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Jesse Gelsinger, the Tucson teenager who died Sept. 17 after undergoing an experimental therapy for a rare metabolic disorder.” These incidents are not limited to the University of Pennsylvania. The same article continues, “In addition to Penn’s problems, the field—which tries to cure disease by giving people healthy copies of “disease” genes—has been rocked by revelations that researchers elsewhere weren’t properly reporting the deaths and illnesses of hundreds of volunteers to the National Institutes of Health as required by federal regulations. . . . Most recently, the FDA shut down four gene experiments by a prominent researcher at Tufts University and cited him for numerous safety lapses, including the failure to tell his own institution about the death of a volunteer and the inclusion of patients who did not qualify and may have been harmed by the experimental treatment.” Six months after this article was published, the Washington Post reported that “A Harvard-affiliated hospital in Boston quietly suspended a gene therapy experiment last summer after three of the first six patients died and a seventh fell seriously ill, previously unreleased research records show. Richard Junghans, the Harvard Medical School researcher who led the study, blames the problems on a series of tragic coincidences that were mostly not related to the treatment. But the federal committee that oversees gene therapy had no chance to question that conclusion—or share it with other scientists working on similar experiments—because Junghans did not report the deaths or illness to the National Institutes of Health when they occurred, as required by federal regulations.”62 These incidents illustrate the point that researchers, commercial and academic alike, have in-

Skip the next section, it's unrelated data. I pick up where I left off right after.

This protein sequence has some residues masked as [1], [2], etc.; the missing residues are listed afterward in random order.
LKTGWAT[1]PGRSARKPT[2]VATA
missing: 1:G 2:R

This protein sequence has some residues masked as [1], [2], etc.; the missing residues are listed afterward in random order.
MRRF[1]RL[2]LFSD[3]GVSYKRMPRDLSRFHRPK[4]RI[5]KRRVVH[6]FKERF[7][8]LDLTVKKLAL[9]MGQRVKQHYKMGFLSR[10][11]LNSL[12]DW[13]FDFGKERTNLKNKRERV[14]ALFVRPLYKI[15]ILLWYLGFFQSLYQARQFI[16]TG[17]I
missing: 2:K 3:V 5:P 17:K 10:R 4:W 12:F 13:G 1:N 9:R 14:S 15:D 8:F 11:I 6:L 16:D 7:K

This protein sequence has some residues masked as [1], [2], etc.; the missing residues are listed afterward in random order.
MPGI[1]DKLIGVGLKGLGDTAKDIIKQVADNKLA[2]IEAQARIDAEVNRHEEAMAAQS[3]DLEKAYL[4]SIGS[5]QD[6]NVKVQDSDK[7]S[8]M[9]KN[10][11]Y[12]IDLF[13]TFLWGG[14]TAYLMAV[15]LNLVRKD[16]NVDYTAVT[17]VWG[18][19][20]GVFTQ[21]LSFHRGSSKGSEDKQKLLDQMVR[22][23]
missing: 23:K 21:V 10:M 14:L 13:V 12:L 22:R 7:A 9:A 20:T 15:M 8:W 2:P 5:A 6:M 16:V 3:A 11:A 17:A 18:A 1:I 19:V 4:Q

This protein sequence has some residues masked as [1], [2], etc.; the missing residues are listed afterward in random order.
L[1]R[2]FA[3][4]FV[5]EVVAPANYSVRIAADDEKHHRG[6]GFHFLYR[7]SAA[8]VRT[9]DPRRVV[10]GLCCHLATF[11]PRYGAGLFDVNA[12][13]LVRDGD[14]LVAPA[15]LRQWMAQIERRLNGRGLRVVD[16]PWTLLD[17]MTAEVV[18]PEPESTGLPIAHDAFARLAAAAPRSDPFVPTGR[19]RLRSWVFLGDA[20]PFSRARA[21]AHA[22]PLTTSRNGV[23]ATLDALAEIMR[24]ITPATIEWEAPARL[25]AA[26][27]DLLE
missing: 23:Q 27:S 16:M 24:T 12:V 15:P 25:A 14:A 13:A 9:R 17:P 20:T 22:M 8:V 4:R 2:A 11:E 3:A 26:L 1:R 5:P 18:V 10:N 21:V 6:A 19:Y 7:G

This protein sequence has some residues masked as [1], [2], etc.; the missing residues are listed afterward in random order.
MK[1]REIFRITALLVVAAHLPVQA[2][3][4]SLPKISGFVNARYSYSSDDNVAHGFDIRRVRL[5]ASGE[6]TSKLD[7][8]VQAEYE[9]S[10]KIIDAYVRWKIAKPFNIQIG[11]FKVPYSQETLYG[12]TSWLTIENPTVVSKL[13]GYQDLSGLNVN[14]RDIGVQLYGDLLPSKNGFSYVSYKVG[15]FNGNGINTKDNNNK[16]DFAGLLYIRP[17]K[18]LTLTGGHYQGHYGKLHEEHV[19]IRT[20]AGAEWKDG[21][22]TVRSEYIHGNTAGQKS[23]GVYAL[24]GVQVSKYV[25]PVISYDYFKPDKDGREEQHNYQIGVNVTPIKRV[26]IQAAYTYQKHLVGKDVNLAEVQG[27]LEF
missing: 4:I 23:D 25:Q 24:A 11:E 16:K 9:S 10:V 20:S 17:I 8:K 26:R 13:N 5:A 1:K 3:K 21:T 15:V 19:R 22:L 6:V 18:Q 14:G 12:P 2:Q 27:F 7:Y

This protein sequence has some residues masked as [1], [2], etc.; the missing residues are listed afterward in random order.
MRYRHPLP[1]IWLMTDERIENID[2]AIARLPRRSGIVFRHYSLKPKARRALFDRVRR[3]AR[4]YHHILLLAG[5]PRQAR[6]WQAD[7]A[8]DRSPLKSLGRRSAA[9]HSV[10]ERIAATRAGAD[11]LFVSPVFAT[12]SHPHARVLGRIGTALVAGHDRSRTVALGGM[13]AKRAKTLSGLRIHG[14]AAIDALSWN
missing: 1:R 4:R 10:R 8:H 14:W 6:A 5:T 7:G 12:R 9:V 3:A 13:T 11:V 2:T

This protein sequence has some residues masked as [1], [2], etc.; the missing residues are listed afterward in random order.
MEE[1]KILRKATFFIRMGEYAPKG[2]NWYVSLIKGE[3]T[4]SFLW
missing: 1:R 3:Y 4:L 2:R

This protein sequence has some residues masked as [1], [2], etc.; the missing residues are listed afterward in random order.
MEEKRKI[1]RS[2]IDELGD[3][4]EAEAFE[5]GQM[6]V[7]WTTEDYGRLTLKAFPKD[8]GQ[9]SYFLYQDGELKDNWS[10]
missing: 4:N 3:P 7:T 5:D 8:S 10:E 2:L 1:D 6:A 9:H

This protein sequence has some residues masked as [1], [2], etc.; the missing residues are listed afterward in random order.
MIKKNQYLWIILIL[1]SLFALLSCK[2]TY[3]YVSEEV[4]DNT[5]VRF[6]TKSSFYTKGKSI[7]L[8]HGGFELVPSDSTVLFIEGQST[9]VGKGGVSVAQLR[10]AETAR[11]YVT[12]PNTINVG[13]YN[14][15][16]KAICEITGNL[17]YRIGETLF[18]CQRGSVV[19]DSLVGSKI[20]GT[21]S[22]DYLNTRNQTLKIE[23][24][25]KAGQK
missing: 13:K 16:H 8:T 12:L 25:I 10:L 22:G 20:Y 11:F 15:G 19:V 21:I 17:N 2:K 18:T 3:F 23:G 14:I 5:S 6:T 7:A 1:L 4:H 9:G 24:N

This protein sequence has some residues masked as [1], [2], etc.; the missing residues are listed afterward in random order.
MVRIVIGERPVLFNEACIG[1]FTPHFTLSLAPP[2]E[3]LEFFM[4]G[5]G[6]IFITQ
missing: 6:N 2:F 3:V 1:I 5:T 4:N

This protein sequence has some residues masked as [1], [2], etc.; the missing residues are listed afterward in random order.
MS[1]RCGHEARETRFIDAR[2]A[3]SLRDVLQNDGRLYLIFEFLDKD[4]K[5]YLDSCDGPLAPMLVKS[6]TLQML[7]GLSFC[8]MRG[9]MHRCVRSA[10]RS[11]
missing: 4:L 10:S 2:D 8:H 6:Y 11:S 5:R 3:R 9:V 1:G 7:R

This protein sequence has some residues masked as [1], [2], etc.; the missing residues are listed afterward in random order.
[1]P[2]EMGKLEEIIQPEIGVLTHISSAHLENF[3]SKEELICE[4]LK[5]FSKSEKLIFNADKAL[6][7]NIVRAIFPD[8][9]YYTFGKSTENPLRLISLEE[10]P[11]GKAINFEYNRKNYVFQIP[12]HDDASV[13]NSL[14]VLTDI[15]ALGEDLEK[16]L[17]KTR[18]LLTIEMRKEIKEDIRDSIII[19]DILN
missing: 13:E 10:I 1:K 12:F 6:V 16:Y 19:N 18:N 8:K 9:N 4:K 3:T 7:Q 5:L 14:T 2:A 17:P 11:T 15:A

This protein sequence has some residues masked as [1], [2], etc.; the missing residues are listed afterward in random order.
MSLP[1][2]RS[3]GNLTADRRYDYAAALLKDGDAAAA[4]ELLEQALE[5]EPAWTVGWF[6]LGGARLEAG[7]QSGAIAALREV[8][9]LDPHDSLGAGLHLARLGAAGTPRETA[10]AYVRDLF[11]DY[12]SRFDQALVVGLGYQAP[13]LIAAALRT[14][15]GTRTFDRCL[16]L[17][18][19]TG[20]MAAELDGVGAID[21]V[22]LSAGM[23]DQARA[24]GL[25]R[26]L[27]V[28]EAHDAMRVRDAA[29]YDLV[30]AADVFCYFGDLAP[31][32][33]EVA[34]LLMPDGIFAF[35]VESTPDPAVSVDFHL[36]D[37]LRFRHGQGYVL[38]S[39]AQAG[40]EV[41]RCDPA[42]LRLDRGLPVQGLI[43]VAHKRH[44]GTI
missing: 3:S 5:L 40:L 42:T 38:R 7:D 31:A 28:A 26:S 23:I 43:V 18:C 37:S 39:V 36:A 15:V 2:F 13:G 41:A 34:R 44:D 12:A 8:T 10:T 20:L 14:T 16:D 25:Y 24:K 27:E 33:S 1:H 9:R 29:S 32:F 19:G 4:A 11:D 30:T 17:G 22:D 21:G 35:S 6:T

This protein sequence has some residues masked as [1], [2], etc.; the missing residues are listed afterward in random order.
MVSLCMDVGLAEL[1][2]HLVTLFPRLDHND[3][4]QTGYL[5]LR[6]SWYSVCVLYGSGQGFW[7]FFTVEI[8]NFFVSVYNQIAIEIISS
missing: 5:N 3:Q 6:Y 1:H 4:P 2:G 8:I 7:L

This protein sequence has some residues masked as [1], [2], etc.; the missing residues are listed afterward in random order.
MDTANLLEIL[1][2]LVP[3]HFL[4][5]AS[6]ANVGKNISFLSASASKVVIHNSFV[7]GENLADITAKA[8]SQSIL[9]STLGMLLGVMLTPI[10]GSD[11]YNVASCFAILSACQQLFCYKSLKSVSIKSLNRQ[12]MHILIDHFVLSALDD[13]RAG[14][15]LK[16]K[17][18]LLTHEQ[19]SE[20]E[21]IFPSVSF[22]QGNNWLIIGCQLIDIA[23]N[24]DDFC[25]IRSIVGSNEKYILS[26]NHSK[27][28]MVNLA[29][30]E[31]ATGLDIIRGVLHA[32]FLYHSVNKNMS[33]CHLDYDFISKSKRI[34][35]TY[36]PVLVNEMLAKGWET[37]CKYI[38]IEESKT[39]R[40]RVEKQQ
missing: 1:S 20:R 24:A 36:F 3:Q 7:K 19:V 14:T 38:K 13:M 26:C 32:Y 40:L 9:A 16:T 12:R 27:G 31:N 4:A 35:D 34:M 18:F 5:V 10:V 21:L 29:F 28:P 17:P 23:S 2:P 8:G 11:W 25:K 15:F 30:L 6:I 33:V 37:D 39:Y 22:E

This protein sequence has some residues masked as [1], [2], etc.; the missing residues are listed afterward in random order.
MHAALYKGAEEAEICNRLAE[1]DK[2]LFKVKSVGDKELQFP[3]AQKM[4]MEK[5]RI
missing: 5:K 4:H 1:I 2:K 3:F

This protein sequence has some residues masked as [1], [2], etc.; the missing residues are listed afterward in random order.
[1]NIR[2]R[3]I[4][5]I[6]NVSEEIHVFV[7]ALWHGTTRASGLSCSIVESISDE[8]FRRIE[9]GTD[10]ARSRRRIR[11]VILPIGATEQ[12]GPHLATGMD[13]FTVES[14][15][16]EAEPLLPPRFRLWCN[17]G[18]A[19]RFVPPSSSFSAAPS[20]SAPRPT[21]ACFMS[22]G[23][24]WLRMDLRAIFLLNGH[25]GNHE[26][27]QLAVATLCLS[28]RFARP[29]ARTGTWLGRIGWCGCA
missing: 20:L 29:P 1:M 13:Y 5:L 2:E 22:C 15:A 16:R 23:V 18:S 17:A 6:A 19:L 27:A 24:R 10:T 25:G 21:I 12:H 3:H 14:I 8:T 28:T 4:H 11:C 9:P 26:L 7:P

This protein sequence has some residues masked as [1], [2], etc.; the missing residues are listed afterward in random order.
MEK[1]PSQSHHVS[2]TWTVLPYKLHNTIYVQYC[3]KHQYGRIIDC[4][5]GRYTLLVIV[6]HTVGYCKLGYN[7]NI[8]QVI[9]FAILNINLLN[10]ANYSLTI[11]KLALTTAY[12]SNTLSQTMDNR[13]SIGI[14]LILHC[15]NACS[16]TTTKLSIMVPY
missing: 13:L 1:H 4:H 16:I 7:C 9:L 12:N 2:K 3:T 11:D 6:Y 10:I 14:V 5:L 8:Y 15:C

See, e.g., “At Kansas State, Seeking Patents, with Hopes of Profits Pending, Turns Donated Rights into Products, Companies and Jobs,” Robert E. Pierr, Washington Post, June 8, 2002, A3. 60 See, e.g., “The Smoke You Don’t See: Uncovering Tobacco Industry Scientific Strategies Aimed against Environmental Tobacco Smoke Policies,” Am J Public Health 2000;91: 1419–1423, September 2000; Dearlove JV, Bialous SA, Glantz SA. Tobacco industry manipulation of the hospitality industry to maintain smoking in public places. Tobacco Control 2002; 11:94–104. 61 “Penn Ends Gene Trials on Humans,” Deborah Nelson, Rick Weiss, Washington Post May 25, 2000, A1. 62 “Earlier Gene Test Deaths Not Reported; NIH was Unaware of ‘Adverse Events’,” Deborah Nelson, Rick Weiss, Washington Post January 31, 2000, A1.